Simulations, models, and theories: Complex physical systems and their representations


Using an example of a computer simulation of the convective structure of a red giant star, this paper argues that simulation is a rich inferential process, and not simply a "number crunching" technique. The scientific practice of simulation, moreover, poses some interesting and challenging epistemological and methodological issues for the philosophy of science. I will also argue that these challenges would be best addressed by a philosophy of science that places less emphasis on the representational capacity of theories (and ascribes that capacity instead to models) and more emphasis on the role of theory in guiding (rather than determining) the construction of models

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Eric Winsberg
University of South Florida

References found in this work

How the Laws of Physics Lie.Nancy Cartwright - 1983 - Oxford, England: Oxford University Press.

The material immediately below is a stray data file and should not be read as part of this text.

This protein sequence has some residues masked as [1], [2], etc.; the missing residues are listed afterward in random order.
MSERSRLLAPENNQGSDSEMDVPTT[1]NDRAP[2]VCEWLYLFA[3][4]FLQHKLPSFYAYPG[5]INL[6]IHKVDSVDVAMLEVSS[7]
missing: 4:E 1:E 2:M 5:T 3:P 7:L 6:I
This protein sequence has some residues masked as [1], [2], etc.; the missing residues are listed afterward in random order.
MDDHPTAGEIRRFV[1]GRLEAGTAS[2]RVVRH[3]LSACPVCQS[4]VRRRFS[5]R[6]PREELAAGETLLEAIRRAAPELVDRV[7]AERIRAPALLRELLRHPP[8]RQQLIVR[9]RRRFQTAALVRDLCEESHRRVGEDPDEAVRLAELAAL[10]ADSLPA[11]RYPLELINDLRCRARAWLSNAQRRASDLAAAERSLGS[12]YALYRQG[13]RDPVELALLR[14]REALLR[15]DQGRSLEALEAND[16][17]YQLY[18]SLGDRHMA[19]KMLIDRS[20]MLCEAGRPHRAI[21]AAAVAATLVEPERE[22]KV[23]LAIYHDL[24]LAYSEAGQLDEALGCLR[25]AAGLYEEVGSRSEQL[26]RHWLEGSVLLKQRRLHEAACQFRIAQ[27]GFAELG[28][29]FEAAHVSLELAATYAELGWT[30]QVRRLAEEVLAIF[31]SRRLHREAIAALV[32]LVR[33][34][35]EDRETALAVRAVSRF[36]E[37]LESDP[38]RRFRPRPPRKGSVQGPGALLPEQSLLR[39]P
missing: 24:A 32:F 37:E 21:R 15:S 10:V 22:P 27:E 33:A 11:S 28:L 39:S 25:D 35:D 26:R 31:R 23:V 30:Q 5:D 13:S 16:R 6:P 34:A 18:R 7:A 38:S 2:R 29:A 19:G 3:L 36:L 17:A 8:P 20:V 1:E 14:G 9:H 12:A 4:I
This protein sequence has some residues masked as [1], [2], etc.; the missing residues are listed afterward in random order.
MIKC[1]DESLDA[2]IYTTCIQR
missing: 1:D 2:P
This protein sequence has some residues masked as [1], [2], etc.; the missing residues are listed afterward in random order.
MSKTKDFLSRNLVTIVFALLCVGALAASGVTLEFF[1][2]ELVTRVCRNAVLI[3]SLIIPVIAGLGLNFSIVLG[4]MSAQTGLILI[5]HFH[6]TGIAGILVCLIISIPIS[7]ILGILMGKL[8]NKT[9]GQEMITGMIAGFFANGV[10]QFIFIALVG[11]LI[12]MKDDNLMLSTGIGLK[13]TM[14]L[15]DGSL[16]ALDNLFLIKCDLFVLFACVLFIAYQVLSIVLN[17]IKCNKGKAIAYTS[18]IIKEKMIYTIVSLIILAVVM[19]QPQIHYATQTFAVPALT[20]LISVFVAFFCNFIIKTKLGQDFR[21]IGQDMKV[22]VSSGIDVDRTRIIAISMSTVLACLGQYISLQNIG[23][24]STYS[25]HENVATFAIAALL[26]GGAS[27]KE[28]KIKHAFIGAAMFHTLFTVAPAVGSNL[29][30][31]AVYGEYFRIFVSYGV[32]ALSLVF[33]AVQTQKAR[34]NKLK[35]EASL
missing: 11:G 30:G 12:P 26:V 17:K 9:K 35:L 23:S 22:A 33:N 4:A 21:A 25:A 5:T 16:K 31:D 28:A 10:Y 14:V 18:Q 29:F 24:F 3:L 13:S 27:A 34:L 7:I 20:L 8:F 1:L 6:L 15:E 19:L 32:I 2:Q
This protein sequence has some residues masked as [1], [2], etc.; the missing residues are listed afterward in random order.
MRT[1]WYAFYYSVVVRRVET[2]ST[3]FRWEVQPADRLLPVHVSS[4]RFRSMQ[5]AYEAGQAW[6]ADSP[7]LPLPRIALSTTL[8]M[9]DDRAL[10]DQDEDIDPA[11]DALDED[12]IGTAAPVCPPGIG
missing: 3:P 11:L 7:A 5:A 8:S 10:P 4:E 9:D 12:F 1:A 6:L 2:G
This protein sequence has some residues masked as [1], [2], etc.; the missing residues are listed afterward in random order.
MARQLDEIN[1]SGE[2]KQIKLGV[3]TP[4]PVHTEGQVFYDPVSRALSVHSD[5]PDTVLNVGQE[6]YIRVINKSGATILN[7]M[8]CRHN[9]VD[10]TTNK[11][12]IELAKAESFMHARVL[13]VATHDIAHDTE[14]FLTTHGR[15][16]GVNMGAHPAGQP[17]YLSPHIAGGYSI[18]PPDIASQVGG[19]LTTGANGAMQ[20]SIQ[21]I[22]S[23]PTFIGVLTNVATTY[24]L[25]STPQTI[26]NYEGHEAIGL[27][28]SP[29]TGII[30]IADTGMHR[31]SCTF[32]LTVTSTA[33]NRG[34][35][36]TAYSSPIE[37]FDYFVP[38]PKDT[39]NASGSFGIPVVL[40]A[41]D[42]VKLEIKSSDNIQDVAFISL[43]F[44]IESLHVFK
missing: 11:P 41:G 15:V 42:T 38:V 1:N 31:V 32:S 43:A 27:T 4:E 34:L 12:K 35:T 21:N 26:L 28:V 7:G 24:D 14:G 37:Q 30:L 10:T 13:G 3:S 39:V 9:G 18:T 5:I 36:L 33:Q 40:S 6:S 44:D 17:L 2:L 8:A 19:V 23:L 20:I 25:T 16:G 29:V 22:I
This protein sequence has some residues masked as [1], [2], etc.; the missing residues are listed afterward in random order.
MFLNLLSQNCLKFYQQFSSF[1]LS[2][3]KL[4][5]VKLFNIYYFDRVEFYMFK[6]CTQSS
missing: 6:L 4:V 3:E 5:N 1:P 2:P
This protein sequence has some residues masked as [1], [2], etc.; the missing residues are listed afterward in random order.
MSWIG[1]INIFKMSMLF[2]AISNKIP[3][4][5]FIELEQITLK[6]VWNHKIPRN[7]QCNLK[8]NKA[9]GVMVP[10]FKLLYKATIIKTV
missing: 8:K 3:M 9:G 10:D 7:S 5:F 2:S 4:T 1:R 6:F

The Structure of Scientific Theories.Frederick Suppe (ed.) - 1974 - Urbana, University of Illinois Press.

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Citations of this work

Simulated Experiments: Methodology for a Virtual World.Winsberg Eric - 2003 - Philosophy of Science 70 (1):105-125.
Holism, Entrenchment, and the Future of Climate Model Pluralism.Johannes Lenhard & Eric Winsberg - 2010 - Studies in History and Philosophy of Science Part B: Studies in History and Philosophy of Modern Physics 41 (3):253-262.
How Can Computer Simulations Produce New Knowledge?Claus Beisbart - 2012 - European Journal for Philosophy of Science 2 (3):395-434.

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